Date of Award:


Document Type:


Degree Name:

Master of Science (MS)


Plants, Soils, and Climate


Jeanette M. Norton


The plant-soil nitrogen cycle plays a significant role in allocation of available N to plants, and improved understanding of N cycling helps sustainably increase fertilizer use efficiency. There are various processes (nitrogen mineralization and nitrification) involved in the availability and mobility of nitrogen in the soil. The primary objective of this study was to determine the NUE under contrasting nitrogen treatments over a period of five years. Additionally, we examined the effect of different N treatments on N mineralization and nitrification in conventional and organic farming systems.

This project was funded by Agriculture and Food Research Initiative Competitive Grants Program Grant no. 2011-67019-30178 from the USDA National Institute of Food and Agriculture and by the Utah Agricultural Experiment Station. We established silage corn field plots in northern Utah, and silage corn was grown using ammonium fertilizers or manure composts over five years. Nitrogen use efficiency was found to be higher in ammonium sulfate fertilizer treatments as compared to compost treated soils. Nitrogen mineralization and nitrification rates were examined for soils from the silage corn field plots and also for additional soils from certified organic field plots receiving steer compost, steer manure and crop rotations. There was a significant overall nitrogen treatment effect for both conventional and organic rotational plots. Carbon mineralization rates were found to be higher in compost under conventional plots and manure under organic rotational plots as compared to control. There was no significant treatment effect found in gross mineralization and nitrification rates in 2015 and 2016. Gross nitrification rates were found to be the higher in AS200 treatment versus compost and control in 2016.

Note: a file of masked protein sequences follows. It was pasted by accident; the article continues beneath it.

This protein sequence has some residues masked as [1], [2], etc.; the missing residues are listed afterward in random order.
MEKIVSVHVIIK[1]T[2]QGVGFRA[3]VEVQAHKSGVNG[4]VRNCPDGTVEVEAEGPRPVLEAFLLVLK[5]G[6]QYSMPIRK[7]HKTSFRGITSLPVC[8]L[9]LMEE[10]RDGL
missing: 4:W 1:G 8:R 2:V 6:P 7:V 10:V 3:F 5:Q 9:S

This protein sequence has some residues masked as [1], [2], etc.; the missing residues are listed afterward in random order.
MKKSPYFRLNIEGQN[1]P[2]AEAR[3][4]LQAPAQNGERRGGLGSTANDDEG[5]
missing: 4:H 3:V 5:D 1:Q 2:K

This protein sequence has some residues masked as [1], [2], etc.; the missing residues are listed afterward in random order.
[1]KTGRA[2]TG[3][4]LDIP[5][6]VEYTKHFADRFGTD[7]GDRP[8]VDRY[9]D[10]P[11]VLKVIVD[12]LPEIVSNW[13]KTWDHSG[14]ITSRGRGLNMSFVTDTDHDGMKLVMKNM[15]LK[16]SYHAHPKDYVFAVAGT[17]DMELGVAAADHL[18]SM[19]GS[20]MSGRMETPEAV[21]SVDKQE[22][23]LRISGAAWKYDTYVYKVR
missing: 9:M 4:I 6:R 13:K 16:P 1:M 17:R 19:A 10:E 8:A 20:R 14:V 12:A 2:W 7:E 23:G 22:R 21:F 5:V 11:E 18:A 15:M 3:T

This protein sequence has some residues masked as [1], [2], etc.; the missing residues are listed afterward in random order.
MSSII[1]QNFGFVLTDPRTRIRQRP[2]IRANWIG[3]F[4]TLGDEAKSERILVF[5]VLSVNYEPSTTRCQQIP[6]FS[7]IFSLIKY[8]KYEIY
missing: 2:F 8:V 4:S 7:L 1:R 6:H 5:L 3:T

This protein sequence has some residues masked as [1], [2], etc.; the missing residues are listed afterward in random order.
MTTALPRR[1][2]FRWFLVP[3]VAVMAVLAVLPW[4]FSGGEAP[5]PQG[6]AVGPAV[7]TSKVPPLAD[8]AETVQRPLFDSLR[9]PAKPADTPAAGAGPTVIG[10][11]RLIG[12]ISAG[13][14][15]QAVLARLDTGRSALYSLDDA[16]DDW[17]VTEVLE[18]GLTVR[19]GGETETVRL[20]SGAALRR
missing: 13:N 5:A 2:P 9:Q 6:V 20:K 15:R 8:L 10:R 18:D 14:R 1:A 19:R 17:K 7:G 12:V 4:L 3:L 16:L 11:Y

Improved knowledge of the timing and rates of nitrogen supply is vital for improving NUE and for reducing excessive use of fertilizers while maintaining an acceptable yield. The optimization of fertilizer rates according to crop demand at different stages of growth will be helpful in the efficient management of available N especially for composts and manures.